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Researchers are building a cellular map of the musculoskeletal system

How to build a cellular map of the musculoskeletal system
Generalized workflow for generating a single-cell musculoskeletal atlas. To generate a single-cell atlas of the musculoskeletal system, samples are first acquired from musculoskeletal tissues, suspensions of nuclei or cells are created, and single-cell RNA sequencing libraries generated (for example, using droplet-based technology). These libraries are sequenced and analyzed to assess for the cell types present (using clustering analysis) as well as their relative spatial locations (for example, using spatial transcriptomics and immunofluorescence), interactions (using tools such as CellPhoneDB) and inferred lineage (using tools such as pseudotime). Logging of relevant donor metadata (such as age, sex, anatomical name of tissue and microanatomical region sampled) and sequencing metadata (such as the platform, code and protocols used), alongside open and accessible sharing of datasets, will enable the integration of data from multiple studies and the delivery of a comprehensive and granular musculoskeletal cell atlas. Credit: Nature Reviews Rheumatology (2023). DOI: 10.1038/s41584-023-01031-2

NDORMS researchers are leading the development of a roadmap, published in Nature Reviews Rheumatology, that provides a blueprint for building a single-cell resolution map of the human musculoskeletal system. The ambitious endeavor forms part of the international Human Cell Atlas, and aims to identify and spatially locate every cell within the human body.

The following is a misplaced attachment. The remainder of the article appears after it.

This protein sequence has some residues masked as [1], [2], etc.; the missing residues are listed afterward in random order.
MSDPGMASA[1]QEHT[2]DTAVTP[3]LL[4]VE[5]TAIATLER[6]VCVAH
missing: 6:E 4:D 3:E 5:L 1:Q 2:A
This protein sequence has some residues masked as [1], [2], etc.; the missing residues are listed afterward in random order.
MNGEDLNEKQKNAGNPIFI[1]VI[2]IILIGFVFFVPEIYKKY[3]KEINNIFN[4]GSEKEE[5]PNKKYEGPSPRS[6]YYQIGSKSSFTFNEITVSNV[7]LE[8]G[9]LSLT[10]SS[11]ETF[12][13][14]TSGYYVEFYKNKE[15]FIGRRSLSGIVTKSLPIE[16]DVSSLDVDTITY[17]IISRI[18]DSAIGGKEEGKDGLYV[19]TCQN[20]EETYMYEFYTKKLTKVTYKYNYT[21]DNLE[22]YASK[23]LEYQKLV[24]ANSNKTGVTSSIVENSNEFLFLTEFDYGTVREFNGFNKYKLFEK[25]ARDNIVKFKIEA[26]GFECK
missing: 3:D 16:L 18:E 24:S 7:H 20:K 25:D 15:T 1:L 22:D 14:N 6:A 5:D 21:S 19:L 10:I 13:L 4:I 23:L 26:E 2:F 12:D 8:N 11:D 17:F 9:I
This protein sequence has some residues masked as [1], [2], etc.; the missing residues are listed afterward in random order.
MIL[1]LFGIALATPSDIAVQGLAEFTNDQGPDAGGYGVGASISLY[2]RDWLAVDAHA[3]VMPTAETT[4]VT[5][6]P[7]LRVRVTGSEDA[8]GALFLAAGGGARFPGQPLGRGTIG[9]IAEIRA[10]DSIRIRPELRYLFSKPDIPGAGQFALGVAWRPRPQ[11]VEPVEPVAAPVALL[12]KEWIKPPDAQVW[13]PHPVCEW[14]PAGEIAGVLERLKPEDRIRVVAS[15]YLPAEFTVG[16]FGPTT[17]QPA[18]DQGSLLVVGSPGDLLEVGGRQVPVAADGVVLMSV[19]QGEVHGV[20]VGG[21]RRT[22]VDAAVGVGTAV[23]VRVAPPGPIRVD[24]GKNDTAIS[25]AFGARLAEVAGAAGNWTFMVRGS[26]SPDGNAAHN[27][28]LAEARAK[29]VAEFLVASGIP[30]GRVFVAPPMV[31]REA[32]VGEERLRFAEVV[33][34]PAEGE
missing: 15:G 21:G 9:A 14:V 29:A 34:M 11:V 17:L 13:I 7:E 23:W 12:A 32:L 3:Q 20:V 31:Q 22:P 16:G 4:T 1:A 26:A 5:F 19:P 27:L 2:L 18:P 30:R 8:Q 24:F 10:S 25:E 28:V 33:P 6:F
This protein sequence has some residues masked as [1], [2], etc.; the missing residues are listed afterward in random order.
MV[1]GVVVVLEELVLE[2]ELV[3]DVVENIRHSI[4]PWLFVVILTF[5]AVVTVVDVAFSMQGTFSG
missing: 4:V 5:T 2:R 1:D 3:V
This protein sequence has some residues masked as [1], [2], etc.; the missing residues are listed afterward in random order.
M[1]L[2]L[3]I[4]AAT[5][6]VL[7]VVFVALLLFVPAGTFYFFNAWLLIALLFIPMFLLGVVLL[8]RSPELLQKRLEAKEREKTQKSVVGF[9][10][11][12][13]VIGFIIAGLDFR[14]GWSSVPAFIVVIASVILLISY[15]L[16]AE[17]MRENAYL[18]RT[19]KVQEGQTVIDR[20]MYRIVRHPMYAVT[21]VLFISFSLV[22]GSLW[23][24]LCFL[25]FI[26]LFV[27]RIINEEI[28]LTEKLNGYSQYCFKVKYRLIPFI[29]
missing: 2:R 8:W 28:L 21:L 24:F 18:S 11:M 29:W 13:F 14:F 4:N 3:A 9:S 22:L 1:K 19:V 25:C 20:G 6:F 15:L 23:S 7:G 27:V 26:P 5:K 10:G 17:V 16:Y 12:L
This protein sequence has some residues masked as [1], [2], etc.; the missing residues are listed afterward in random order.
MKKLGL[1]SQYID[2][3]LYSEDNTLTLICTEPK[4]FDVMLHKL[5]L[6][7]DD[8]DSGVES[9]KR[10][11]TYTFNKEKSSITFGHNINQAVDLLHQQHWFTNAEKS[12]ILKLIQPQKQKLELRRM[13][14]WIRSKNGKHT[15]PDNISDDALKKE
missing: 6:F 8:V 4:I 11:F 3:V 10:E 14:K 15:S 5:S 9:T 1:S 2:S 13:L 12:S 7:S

Musculoskeletal disorders are very common and their prevalence is increasing due to the around the world. Therefore this detailed reference dataset of the cells in our musculoskeletal system will be critical to both understanding normal musculoskeletal function and identifying the cellular basis for disease. It will lay the foundations for the development of new approaches to treating diseases of the joints, and bone.

Dr. Mathew Baldwin, clinical lead of the Musculoskeletal Bionetwork of the Human Cell Atlas, says, "A representative, freely-accessible, reference dataset of healthy musculoskeletal tissue is a once-in-a-generation resource. Against this foundation the will unravel the transcriptional landscapes that define musculoskeletal aging, repair, disease and treatment response."

Professor Adam Cribbs, computational lead for the project, states, "The efficacy of this roadmap hinges on the robustness and scalability of computational pipelines. Achieving a comprehensive atlas necessitates meticulous annotation of cells across diverse tissues. We offer strategic guidance and resources to optimize this critical process."

Associate Professor Sarah Snelling added, "The makes up one third of adult weight and is incredibly diverse—with hard tissue like bone and soft tissues like cell-rich muscle and cell-poor cartilage.

"In the roadmap we have highlighted the challenges the community faces in working with such tissues, and described the key considerations that the musculoskeletal community should bear in mind when embarking on atlasing efforts. Critically, there is a fundamental need for open sharing of protocols, code and know-how to ensure musculoskeletal maps are delivered efficiently, effectively and accessibly for all researchers globally."

NDORMS has established itself as a hub in musculoskeletal cell atlasing with expertise and publications that span the cartography of musculoskeletal tissues including tendon, capsule, bone, muscle and synovium across the human lifespan in both U.K. and global populations.

More information: Mathew Baldwin et al, A roadmap for delivering a human musculoskeletal cell atlas, Nature Reviews Rheumatology (2023). DOI: 10.1038/s41584-023-01031-2

Citation: Researchers are building a cellular map of the musculoskeletal system (2023, October 13) retrieved 15 June 2024 from
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